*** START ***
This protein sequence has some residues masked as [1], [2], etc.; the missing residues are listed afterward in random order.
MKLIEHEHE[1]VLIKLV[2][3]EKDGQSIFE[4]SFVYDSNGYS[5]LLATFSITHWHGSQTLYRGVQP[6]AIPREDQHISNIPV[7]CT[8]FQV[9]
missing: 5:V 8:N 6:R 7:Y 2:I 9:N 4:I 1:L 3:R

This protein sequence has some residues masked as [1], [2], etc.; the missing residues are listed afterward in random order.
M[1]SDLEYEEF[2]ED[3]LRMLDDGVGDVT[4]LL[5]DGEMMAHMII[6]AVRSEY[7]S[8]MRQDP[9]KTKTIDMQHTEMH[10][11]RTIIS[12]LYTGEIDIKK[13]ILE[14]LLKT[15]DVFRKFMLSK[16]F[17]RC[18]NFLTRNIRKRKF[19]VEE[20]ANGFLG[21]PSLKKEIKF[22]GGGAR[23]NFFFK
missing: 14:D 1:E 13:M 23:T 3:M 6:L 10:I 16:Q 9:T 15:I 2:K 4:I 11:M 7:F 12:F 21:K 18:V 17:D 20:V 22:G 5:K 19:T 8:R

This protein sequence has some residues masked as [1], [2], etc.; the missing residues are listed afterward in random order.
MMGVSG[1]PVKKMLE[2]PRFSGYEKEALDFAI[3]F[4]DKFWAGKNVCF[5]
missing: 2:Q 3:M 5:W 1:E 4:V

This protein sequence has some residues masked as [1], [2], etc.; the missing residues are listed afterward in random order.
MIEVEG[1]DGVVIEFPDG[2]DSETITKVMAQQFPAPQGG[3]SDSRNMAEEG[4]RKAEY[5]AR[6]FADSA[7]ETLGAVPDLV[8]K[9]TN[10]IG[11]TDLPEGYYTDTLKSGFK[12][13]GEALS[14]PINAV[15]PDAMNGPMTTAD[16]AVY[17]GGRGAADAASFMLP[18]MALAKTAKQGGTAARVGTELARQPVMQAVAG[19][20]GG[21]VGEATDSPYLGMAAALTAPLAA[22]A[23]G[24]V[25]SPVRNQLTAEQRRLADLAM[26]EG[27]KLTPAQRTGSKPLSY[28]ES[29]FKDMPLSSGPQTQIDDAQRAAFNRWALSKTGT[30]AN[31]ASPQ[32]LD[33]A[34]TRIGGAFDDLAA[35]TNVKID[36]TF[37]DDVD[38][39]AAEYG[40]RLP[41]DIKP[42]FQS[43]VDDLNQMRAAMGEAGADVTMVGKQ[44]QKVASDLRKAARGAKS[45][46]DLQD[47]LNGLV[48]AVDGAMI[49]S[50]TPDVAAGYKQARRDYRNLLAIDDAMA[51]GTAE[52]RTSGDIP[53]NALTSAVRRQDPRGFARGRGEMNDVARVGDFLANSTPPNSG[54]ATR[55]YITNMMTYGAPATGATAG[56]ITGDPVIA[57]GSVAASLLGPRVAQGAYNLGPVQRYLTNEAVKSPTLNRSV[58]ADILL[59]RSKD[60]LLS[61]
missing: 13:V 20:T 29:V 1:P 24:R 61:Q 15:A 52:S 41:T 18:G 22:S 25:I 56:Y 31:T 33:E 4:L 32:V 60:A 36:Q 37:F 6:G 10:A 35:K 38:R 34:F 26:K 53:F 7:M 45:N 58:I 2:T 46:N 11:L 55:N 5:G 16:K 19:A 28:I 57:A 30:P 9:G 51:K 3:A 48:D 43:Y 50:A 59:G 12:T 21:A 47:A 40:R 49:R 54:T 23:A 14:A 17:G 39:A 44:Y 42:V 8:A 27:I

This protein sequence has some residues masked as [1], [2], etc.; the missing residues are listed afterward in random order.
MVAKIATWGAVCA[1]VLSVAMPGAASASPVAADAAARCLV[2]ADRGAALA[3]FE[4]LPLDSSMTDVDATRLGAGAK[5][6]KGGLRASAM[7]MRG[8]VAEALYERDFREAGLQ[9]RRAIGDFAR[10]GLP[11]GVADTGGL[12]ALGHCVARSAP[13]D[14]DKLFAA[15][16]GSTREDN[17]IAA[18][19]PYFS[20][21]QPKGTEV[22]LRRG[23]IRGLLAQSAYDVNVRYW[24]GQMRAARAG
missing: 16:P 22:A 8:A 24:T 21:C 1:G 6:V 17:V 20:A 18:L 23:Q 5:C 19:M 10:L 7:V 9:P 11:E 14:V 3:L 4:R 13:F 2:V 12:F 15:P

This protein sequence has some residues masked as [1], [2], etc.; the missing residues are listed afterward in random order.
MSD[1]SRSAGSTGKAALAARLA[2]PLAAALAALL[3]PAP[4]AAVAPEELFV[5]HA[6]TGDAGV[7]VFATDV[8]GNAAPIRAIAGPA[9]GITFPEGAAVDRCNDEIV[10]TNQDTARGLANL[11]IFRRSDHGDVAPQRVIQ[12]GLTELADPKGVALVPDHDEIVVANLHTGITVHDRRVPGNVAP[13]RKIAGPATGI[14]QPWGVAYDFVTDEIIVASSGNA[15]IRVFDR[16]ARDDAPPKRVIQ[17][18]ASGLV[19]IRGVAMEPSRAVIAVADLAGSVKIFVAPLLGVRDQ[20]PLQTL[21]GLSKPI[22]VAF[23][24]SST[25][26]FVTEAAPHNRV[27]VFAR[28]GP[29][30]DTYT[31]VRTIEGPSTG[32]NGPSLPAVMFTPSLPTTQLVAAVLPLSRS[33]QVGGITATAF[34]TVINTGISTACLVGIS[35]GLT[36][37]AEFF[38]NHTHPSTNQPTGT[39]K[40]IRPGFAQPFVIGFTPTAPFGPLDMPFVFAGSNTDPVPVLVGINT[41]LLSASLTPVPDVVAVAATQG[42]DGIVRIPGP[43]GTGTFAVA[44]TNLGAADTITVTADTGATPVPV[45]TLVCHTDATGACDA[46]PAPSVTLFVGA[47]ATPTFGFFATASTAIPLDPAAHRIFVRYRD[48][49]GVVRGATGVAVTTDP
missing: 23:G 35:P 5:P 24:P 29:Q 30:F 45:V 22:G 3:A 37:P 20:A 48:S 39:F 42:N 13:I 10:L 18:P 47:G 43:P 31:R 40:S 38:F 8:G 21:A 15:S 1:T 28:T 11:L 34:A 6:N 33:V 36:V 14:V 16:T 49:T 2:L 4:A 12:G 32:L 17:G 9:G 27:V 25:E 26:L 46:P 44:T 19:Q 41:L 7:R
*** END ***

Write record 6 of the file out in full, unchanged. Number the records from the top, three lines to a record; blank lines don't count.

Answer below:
This protein sequence has some residues masked as [1], [2], etc.; the missing residues are listed afterward in random order.
MSD[1]SRSAGSTGKAALAARLA[2]PLAAALAALL[3]PAP[4]AAVAPEELFV[5]HA[6]TGDAGV[7]VFATDV[8]GNAAPIRAIAGPA[9]GITFPEGAAVDRCNDEIV[10]TNQDTARGLANL[11]IFRRSDHGDVAPQRVIQ[12]GLTELADPKGVALVPDHDEIVVANLHTGITVHDRRVPGNVAP[13]RKIAGPATGI[14]QPWGVAYDFVTDEIIVASSGNA[15]IRVFDR[16]ARDDAPPKRVIQ[17][18]ASGLV[19]IRGVAMEPSRAVIAVADLAGSVKIFVAPLLGVRDQ[20]PLQTL[21]GLSKPI[22]VAF[23][24]SST[25][26]FVTEAAPHNRV[27]VFAR[28]GP[29][30]DTYT[31]VRTIEGPSTG[32]NGPSLPAVMFTPSLPTTQLVAAVLPLSRS[33]QVGGITATAF[34]TVINTGISTACLVGIS[35]GLT[36][37]AEFF[38]NHTHPSTNQPTGT[39]K[40]IRPGFAQPFVIGFTPTAPFGPLDMPFVFAGSNTDPVPVLVGINT[41]LLSASLTPVPDVVAVAATQG[42]DGIVRIPGP[43]GTGTFAVA[44]TNLGAADTITVTADTGATPVPV[45]TLVCHTDATGACDA[46]PAPSVTLFVGA[47]ATPTFGFFATASTAIPLDPAAHRIFVRYRD[48][49]GVVRGATGVAVTTDP
missing: 23:G 35:P 5:P 24:P 29:Q 30:F 45:V 22:G 3:A 37:P 20:A 48:S 39:F 42:N 13:I 10:L 18:P 47:G 43:P 31:R 40:S 38:F 8:G 21:A 15:S 1:T 28:T 11:L 34:A 6:N 33:V 36:V 14:V 16:T 49:T 2:L 4:A 12:G 32:L 17:G 9:G 27:V 25:E 26:L 46:P 44:T 19:Q 41:L 7:R